Tuesday, June 02, 2015
Lessons from book publishing in the days of Shakespeare
Vox, in an article by Phil Edwards, talks about how the book industry in Elizabethan England through the nineteenth century faced issues that foreshadow media piracy today. It is titled “What Elizabethan Book Pirates in the 1500s Cam Teach Us about Piracy Today”, link here.
In those days, publishers were “licensed” to print and distribute certain content, especially religious or political. Publishers accommodated to piracy in order to control it. Licenses were sold, but underground, illegal presses existed.
The idea of “licensing” the right to publish might have seen natural in early centuries after earlier books were copied by hand. A copy of a book was itself a valuable commodity. How different that seems today, where companies and authors have physical and digital copies of their work (the later often free or much cheaper) competing with each other. That’s true with music and video, too.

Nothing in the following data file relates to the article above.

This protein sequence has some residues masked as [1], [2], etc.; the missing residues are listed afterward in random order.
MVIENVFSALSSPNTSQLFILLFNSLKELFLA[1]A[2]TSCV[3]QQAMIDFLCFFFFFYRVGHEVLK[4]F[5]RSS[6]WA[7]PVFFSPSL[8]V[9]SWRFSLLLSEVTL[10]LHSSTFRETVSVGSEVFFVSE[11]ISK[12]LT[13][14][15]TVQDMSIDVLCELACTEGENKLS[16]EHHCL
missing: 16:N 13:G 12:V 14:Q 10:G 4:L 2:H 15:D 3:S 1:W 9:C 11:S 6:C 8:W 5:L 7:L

But fiction was popular, and “fan fiction” was sometimes included with pirated copies.
The article notes how “John Wolfe” became the “Martin Luther of printing” for printing works that he didn’t have a license to produce. In those days, government saw public speech as a privilege to be regulated.
Today, "print on demand" makes the physical copy less significant than ever. It would seem that even traditional trade publishers could move toward POD technology after filling initial store wholesale (through distributors like Ingram) and initial online purchases with a print run. But then how would the book distribution business change? There might be less difference between trade and subsidy publishing, and a lot more of it might be "cooperative" as well as POD. Branding in publishing would then be affected.